“The equatorial surface region of Mars has been regarded as dry, free of liquid or frozen water, but we may need to rethink that,” said Alfred McEwen of the University of Arizona in Tucson, principal investigator for MRO’s High Resolution Imaging Science Experiment (HiRISE) camera. “The explanation that fits best is salty water is flowing down the slopes when the temperature rises. We still don’t have any definite identification of water at these sites, but there’s nothing that rules it out, either.”

The features, which are typically less than 16 feet wide and no longer than 4,000 feet long, appear on both north-facing and south-facing walls of steep, rocky slopes in spring and summer, then fade as the temperatures drop with the coming of winter. Five well-monitored sites displaying these seasonal features are located in Valles Marineris, which is the largest canyon system in the entire Solar System.

Dissolved salts can keep water melted at temperatures when purer water freezes, and they can slow the evaporation rate so brine can flow farther. That process would definitely explain why liquid water might be flowing on the planet’s equatorial slopes during the planet’s warm seasons, but only future observations will prove whether or not MRO is truly seeing liquid water flow down the steep rocky slopes at Mars’ mid latitudes.

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  1. I think you have got the decimal point in the wrong place for the height of MRO above the surface (15,000 miles). It is currently in a near circular 175 mile altitude orbit.

    Stuart Hurst

  2. Then, is there fossils elsewhere, life on other planets? But, isn’t the emergence and maintenance of life a process of radical contingency? That is, is a unique and unrepeatable past totally necessary? Or does life emerge through space like mushrooms when some conditions are present? So, how many conditions are necessary: three, four, trillions, infinite? Only one, water or any sort of God? Is God the word that means infinite conditions, absolute necessity? Anyway, how did the life that emerge in a given conditions resist when switching to a different moment? How does life resist time itself, the effects of entropy? But, is it possible for human beings to recognise a simpler life than their own brain only? On the other hand, beyond likeness, is it possible to recognise a complex life than their brain, is this the extra-terrestrial life that some people are searching unsuccessfully? However, is there an origin of life or would it be as finding a cut in the material history of the universe, an infinite void that human language patches now? Is it the same cut between life and death? Along these lines, a serious-funny b-book, a preview in Just another suggestion for mind leisure, far away from dogmas or axioms.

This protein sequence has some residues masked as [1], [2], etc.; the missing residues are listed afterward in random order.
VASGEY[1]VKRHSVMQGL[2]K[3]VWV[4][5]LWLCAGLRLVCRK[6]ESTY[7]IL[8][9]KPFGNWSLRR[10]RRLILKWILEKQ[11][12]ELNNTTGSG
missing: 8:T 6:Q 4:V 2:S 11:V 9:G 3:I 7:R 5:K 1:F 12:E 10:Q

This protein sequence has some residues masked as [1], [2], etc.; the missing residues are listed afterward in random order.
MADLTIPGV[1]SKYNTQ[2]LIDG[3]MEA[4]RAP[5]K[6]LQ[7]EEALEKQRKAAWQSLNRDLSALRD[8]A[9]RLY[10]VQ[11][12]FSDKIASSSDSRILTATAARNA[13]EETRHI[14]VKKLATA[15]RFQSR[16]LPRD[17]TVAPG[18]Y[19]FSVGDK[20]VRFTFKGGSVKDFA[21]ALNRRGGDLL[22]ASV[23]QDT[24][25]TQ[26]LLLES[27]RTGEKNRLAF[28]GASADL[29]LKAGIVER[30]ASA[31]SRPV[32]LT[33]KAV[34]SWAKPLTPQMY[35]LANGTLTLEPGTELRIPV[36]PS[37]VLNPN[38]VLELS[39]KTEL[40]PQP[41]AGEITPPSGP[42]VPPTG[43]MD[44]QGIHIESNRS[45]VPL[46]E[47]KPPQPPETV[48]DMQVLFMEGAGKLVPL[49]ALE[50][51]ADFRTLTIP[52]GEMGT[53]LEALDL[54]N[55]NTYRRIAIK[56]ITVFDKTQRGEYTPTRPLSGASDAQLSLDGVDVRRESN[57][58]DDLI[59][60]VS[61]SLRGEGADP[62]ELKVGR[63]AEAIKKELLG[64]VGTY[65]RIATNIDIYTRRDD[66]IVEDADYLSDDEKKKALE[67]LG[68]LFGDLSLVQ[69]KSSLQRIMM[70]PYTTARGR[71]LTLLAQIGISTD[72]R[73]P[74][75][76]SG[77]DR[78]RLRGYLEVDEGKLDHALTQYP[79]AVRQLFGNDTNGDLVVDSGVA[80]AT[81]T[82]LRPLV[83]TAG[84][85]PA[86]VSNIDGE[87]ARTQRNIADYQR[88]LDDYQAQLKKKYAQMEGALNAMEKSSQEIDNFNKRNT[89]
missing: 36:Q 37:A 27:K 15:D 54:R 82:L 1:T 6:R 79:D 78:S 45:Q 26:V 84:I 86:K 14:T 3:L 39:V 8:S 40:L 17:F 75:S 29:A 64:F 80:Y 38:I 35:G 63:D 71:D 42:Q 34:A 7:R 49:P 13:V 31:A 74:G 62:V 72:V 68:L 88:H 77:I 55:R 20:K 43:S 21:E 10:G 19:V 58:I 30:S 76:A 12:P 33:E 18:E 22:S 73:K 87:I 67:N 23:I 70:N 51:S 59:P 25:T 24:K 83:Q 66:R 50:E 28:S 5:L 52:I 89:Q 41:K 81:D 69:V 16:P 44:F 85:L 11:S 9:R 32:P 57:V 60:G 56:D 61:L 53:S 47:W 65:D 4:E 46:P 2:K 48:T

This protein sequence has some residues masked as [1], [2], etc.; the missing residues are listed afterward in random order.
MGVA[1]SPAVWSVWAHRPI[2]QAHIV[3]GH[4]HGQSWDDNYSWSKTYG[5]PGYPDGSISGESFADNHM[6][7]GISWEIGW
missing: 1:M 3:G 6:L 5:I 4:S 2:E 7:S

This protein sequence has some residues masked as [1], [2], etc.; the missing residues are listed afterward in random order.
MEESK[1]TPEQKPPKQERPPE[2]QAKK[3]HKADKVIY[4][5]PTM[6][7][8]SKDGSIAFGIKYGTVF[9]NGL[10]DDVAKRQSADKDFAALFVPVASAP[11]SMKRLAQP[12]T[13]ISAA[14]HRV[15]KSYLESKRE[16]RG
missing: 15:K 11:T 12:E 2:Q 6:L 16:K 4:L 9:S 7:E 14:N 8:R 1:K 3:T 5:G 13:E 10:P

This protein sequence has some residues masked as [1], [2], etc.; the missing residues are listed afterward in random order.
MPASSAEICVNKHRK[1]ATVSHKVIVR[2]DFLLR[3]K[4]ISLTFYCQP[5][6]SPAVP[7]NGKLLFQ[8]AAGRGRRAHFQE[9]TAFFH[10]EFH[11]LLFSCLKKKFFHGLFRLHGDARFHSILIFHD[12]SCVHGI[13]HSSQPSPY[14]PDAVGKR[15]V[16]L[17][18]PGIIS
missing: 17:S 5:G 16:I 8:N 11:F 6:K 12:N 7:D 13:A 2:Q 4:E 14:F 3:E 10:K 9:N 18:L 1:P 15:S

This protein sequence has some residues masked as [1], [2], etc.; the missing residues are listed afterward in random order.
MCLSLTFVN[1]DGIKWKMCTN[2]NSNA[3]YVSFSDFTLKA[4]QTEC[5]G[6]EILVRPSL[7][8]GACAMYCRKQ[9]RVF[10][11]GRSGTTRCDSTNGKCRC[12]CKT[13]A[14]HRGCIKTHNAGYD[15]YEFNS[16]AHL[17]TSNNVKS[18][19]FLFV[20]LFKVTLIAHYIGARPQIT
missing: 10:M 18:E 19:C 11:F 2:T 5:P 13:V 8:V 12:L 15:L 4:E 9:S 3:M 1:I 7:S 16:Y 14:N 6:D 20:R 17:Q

3. The fact that Curiosity had answered the question of whether Mars was inhabitable with “an astounding yes!” Is historic. That means that life elsewhere is not only possible but probable and will ultimately be answered with ever sophisticated robotic missions. I have always maintained that we will “make contact” (discovery of microbial life) and hopefully in our lifetime. Exciting times to be sure!

    • I think you meant “habitable” Tom!

      The news from MRO’s observations over Mars’ mid-latitudes possibly seeing water leak through the surface during warmer seasons is exciting as well! I think, deep down in our gut, we know we are not alone, our fascination with the cosmos and with the timeless question of life elsewhere is no coincidence, at least in my opinion.

  4. As Tom and Mike have said, the recent findings from Curiosity are historic! Flowing water on Mars during the Martian summer? That was unthinkable 20 years ago. Indeed, the prospect of life on Mars, isn’t only possible, but probable. Why the recent news from Curiosity were neglected by the mainstream media, is beyond me.

    As Mike stated, it’s a deep longing that drives us. I long for the day we make ‘contact’. That day will be really something!

    • Leonidas
      Over the course of the last 40 years or so since the Viking Landers there has been one inconsistency after another as it relates to Mars climate and the assumed inhabitability of the planet by MSM and I think it has to do with the desire to keep the general public from knowing just how habitable Mars is because they do not want people going there or discussing going there. While there are many reasons they all pretty much can be summed up to one and that is money… Any human presence on Mars will require new technologies to be developed that will dramatically alter the energy infrastructure that exists on the Earth and the associated transportation, communications and governmental industries…The same could be said for Antarctica and why the world claimed it for non commercial research only…When temperatures average -125 F then new technology would need be created to adapt the human presence or rather not be created if the human presence is not allowed…